Former BCL employees are likely stuck between the proverbial rock and a hard place after the appointed provisional Liquidator, Nigel Dixon-Warren, issued the mine’s former employees with calamitous news.
On Monday, the former employees received termination letters which informed them that starting 1 November, 2016, those presently residing in BCL houses will be expected to pay for their utility bills whereas housing allowance will cease for those who did not reside in the mine’s houses.
The termination letters follow a previous letter from the liquidator, dated 19 October 2016, also addressed to the employees in which he informed them with respect to housing that, “I am currently working on a policy in relation to continued assistance with housing/accommodation for the period following termination of your employment. You will be entitled to continue to reside in company housing/ receive your monthly allowance until such a time as I notify you otherwise. I will provide you reasonable notice should you be required to vacate any property or should I need to terminate the allowance.” The recent letters however do not specify the date in which the former employees are expected to have vacated the houses, leaving them with an indefinite term of housing. The payment of utilities is seen as an illogical decision given that the former workers will into the future not have any source of income with the last salary having been received end of October.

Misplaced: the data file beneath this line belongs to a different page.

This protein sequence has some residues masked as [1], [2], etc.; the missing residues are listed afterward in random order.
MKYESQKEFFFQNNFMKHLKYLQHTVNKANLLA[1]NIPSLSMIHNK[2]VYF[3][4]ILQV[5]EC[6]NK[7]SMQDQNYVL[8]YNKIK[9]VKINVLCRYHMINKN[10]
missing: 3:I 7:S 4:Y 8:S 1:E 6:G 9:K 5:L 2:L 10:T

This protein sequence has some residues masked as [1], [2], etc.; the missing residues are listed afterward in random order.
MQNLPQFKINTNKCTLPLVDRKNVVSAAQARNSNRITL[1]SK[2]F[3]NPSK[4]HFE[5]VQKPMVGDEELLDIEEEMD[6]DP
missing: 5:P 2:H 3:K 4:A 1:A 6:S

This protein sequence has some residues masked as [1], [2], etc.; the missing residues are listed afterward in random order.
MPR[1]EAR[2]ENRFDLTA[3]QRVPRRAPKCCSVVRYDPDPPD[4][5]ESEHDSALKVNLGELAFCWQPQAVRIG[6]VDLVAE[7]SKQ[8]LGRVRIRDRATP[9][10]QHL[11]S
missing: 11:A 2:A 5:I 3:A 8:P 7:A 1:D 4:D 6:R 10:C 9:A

Regarding the termination of housing allowance, Dixon-Warren breached his earlier commitment of giving a warning to those who previously received it. This sudden termination could leave many homeless going forward as they will be forced to vacate their rented homes. One affected individual, Dikgang Boy, told this publication that his family which consists of three children and their mother, will relocate back home where he hails after the school term ends. Boy previously worked as a cage tender and received a housing allowance of P300. The allowance was dependent on the amount of salary a worker received. As a cage tender, Boy received a monthly salary of P3 200.
Boy expressed grave displeasure with the inaccuracy of his employment history on the letter. The letter inaccurately states that he began his employment in 2005 whereas he commenced work three years earlier in 2002. He started as a cable operator, a position he held for ten years before working as cage tender. When he started work he received a salary of P600. He informed this publication that the union has heeded to issues surrounding employment contracts, and will deliberate on them.
The former employees are expected to take exit medical examinations as to certify their fitness to work. It is uncertain as to when the former employees will receive their terminal benefits as the letter does not make a specific mention of the date of payment. Regarding pension, Dixon-Warren had earlier informed the former employees that it is “secure” and the recent letter states that they will receive it in three months time.